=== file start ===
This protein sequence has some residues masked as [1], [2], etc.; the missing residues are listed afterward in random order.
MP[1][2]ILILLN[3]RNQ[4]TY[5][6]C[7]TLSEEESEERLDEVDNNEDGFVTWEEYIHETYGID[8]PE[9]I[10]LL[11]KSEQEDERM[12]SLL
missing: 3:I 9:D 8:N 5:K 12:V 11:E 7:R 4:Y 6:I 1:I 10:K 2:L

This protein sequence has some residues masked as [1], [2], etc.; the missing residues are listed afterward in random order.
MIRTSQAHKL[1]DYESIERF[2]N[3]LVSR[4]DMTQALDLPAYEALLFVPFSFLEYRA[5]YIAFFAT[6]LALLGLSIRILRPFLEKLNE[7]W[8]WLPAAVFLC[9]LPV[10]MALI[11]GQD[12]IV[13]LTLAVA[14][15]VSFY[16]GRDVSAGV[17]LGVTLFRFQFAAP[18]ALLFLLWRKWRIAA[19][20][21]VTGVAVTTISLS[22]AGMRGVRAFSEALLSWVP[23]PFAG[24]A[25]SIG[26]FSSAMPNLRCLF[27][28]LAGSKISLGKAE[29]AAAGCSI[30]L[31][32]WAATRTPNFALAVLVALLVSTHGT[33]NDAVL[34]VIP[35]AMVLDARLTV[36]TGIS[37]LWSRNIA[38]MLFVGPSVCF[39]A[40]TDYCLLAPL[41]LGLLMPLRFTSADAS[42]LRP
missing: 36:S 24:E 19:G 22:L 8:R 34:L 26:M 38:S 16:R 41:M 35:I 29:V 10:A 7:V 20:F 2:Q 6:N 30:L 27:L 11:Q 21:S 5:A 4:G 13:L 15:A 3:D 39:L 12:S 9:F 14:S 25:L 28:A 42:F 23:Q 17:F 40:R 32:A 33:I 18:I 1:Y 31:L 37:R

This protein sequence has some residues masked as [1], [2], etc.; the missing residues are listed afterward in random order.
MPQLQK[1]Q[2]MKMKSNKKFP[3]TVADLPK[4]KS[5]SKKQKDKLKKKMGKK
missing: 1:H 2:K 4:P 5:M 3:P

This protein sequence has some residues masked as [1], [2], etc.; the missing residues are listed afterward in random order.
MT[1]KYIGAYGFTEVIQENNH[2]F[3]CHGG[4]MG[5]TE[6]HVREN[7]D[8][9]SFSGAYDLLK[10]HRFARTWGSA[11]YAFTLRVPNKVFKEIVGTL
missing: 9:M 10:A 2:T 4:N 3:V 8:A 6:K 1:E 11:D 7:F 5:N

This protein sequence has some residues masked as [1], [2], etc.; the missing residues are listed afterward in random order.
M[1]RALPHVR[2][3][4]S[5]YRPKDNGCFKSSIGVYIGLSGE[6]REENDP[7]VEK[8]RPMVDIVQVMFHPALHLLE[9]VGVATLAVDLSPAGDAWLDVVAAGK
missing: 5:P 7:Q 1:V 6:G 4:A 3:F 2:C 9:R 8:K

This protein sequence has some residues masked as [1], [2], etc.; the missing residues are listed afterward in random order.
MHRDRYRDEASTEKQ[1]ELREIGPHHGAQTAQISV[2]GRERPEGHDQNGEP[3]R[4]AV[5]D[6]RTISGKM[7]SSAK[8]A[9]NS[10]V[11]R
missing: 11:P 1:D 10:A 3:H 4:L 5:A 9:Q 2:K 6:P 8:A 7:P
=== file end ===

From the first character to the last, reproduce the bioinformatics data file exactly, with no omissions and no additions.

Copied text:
This protein sequence has some residues masked as [1], [2], etc.; the missing residues are listed afterward in random order.
MP[1][2]ILILLN[3]RNQ[4]TY[5][6]C[7]TLSEEESEERLDEVDNNEDGFVTWEEYIHETYGID[8]PE[9]I[10]LL[11]KSEQEDERM[12]SLL
missing: 3:I 9:D 8:N 5:K 12:V 11:E 7:R 4:Y 6:I 1:I 10:K 2:L

This protein sequence has some residues masked as [1], [2], etc.; the missing residues are listed afterward in random order.
MIRTSQAHKL[1]DYESIERF[2]N[3]LVSR[4]DMTQALDLPAYEALLFVPFSFLEYRA[5]YIAFFAT[6]LALLGLSIRILRPFLEKLNE[7]W[8]WLPAAVFLC[9]LPV[10]MALI[11]GQD[12]IV[13]LTLAVA[14][15]VSFY[16]GRDVSAGV[17]LGVTLFRFQFAAP[18]ALLFLLWRKWRIAA[19][20][21]VTGVAVTTISLS[22]AGMRGVRAFSEALLSWVP[23]PFAG[24]A[25]SIG[26]FSSAMPNLRCLF[27][28]LAGSKISLGKAE[29]AAAGCSI[30]L[31][32]WAATRTPNFALAVLVALLVSTHGT[33]NDAVL[34]VIP[35]AMVLDARLTV[36]TGIS[37]LWSRNIA[38]MLFVGPSVCF[39]A[40]TDYCLLAPL[41]LGLLMPLRFTSADAS[42]LRP
missing: 36:S 24:E 19:G 22:L 8:R 34:L 26:M 38:S 16:R 41:M 35:I 29:V 10:A 7:V 20:F 2:Q 6:N 30:L 27:L 11:Q 21:S 5:A 4:G 13:L 15:A 3:D 39:L 12:S 9:F 14:S 25:L 28:A 42:F 23:Q 17:F 40:R 32:A 33:I 18:I 1:Y 31:L 37:R

This protein sequence has some residues masked as [1], [2], etc.; the missing residues are listed afterward in random order.
MPQLQK[1]Q[2]MKMKSNKKFP[3]TVADLPK[4]KS[5]SKKQKDKLKKKMGKK
missing: 1:H 2:K 4:P 5:M 3:P

This protein sequence has some residues masked as [1], [2], etc.; the missing residues are listed afterward in random order.
MT[1]KYIGAYGFTEVIQENNH[2]F[3]CHGG[4]MG[5]TE[6]HVREN[7]D[8][9]SFSGAYDLLK[10]HRFARTWGSA[11]YAFTLRVPNKVFKEIVGTL
missing: 9:M 10:A 2:T 4:N 3:V 8:A 6:K 1:E 11:D 7:F 5:N

This protein sequence has some residues masked as [1], [2], etc.; the missing residues are listed afterward in random order.
M[1]RALPHVR[2][3][4]S[5]YRPKDNGCFKSSIGVYIGLSGE[6]REENDP[7]VEK[8]RPMVDIVQVMFHPALHLLE[9]VGVATLAVDLSPAGDAWLDVVAAGK
missing: 5:P 7:Q 1:V 6:G 4:A 3:F 2:C 9:R 8:K

This protein sequence has some residues masked as [1], [2], etc.; the missing residues are listed afterward in random order.
MHRDRYRDEASTEKQ[1]ELREIGPHHGAQTAQISV[2]GRERPEGHDQNGEP[3]R[4]AV[5]D[6]RTISGKM[7]SSAK[8]A[9]NS[10]V[11]R
missing: 11:P 1:D 10:A 3:H 4:L 5:A 9:Q 2:K 6:P 8:A 7:P